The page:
Grandmere had lived life: a war bride, widowed at thirty-nine with three young children separated by an ocean and a continent from her birth family in eastern France, survived breast cancer. At eighty, she had lived and parts of her had died to get to such clarity.

Why yes, I did say newly pregnant daughter. So life embraces all. We love, we leave, we learn, we grow. We live, we release, we accept.

Monkey has taught me new things about being in the Now. I hold him, he purrs and snuggles into my shoulder, tucking his head by my chin. Now is what we have.

17 Comments

  • Damon

    May 24, 2019 at 3:48 am Reply

    Beautiful.

    • Mary

      May 24, 2019 at 3:53 am Reply

      Oh good~ Thank you.

  • Shirley Routliffe

    May 24, 2019 at 5:18 am Reply

    Lovely Mary

  • Shirley Routliffe

    May 24, 2019 at 5:19 am Reply

    Lovely ,Mary
    Thank you????❤️

    • Mary

      May 24, 2019 at 4:44 pm Reply

      Hug to you, Shirl.

  • Meg philp

    May 24, 2019 at 10:32 am Reply

    Thank you, Mary. It’s been good to remember how precious every loving moment is. Such a snug photo of Monkey. M

    • Mary

      May 24, 2019 at 4:45 pm Reply

      My privilege, Meg. Thank you, for I have taken a lot for granted as I’ve buzzed through life.

  • Caroline Baertsch

    May 24, 2019 at 3:25 pm Reply

    What a dichotomy, a study in life and death. You nailed this one sistah.

    • Mary

      May 24, 2019 at 4:46 pm Reply

      We’ve walked this walk, haven’t we? Thank you~

  • Allison Cox

    May 24, 2019 at 7:16 pm Reply

    So sorry for the loss of your kitty!

  • Joan Cronk

    May 25, 2019 at 12:15 am Reply

    Oh Mary, that touched my soul. Yes, life is a constant flow of up and down, over and under. That was so poignant. What a memory of your Grandma Marguerite, I remember her, and gaufrette’s (if I spelled that right). Sorry for your sweet kitty. It’s hard on our hearts when we lose those things we love in life. And in the next breath…Congratulations on being a Grandma-to-be!

    • Mary

      May 25, 2019 at 12:22 am Reply

      Joni! How good to hear from you. I love that you remember Grandmere and her gaufrettes, little waffle cookies! Thank you so much for checking in, and reading. My whole point with my blog is to express being human: poignant is sure good, as well as the ‘what was I thinking’ learning points, to joy, to walking the walk. May you two be safe and happy. Hug to you~~

  • Melvin Peel

    May 26, 2019 at 4:27 pm Reply

    Very moving. We recently lost our cat of 20 years to kidney disease. we did what we could to keep her comfortable, including taking her to the vet 4 times a week for fluids. She was doing ok for quite a while, until the day came that she couldn’t walk very well, and would just lay by her water dish. Her breathing was ragged, and she seemed to be in pain. We decided that it was time for one final visit to the vet. She was a wonderful companion, and we couldn’t let her suffer.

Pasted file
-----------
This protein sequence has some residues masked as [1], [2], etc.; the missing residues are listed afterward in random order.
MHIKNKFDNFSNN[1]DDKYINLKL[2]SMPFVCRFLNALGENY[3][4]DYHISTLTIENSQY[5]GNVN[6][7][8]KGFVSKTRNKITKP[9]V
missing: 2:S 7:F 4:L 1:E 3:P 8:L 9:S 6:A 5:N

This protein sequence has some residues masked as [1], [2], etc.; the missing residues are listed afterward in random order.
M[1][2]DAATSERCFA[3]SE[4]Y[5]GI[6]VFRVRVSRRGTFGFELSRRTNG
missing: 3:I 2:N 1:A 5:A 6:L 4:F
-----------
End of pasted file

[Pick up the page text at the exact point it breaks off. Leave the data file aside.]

• Mary

      May 26, 2019 at 10:11 pm Reply

      Oh Mel, thank you. 20 years – good job. It is literally one step at a time so often, is it not? Best to you, Mel.

  • Aletha Helm RIter

    May 26, 2019 at 4:39 pm Reply

    Dearest Mary…. I wish you could know my mom…your words are so Eloquent…Beautiful and Illustrative. I wish you when the “time” comes that you could write her obituary. When my Dad passed five years ago I was
    a basket case. I know with my Mom I may have a heart attack. We are so close…As for living “in the moment” I have the last 18 yrs. as my pup Nemeko taught me the same thing…to live in the “now” as well. Sometimes I get off track and think of the past way to much or worry about the future that we have no control over. So living in the moment is the best way to “live” As in Death…our soul still lives… Thank you for your Beautiful story and a picture of Monkey….and yes he will tell you when its time…they know…

    • Mary

      May 26, 2019 at 10:16 pm Reply

      Aletha, thank you again for your ongoing support. It would be my privilege to help you when the “time” comes with your mom. Indeed, living in the now, as Eckhart Tolle calls it and teaches the practice of it, is a challenge for me. We did a ‘Wit or Wisdom’ podcast on it recently. Fear is being in the future, regret and resentment is being in the past. My, oh my.
      My best to you, and a warm hug.

      • Aletha Helm RIter

        May 27, 2019 at 7:49 pm Reply

        Thank you my friend…prayers and hugs to you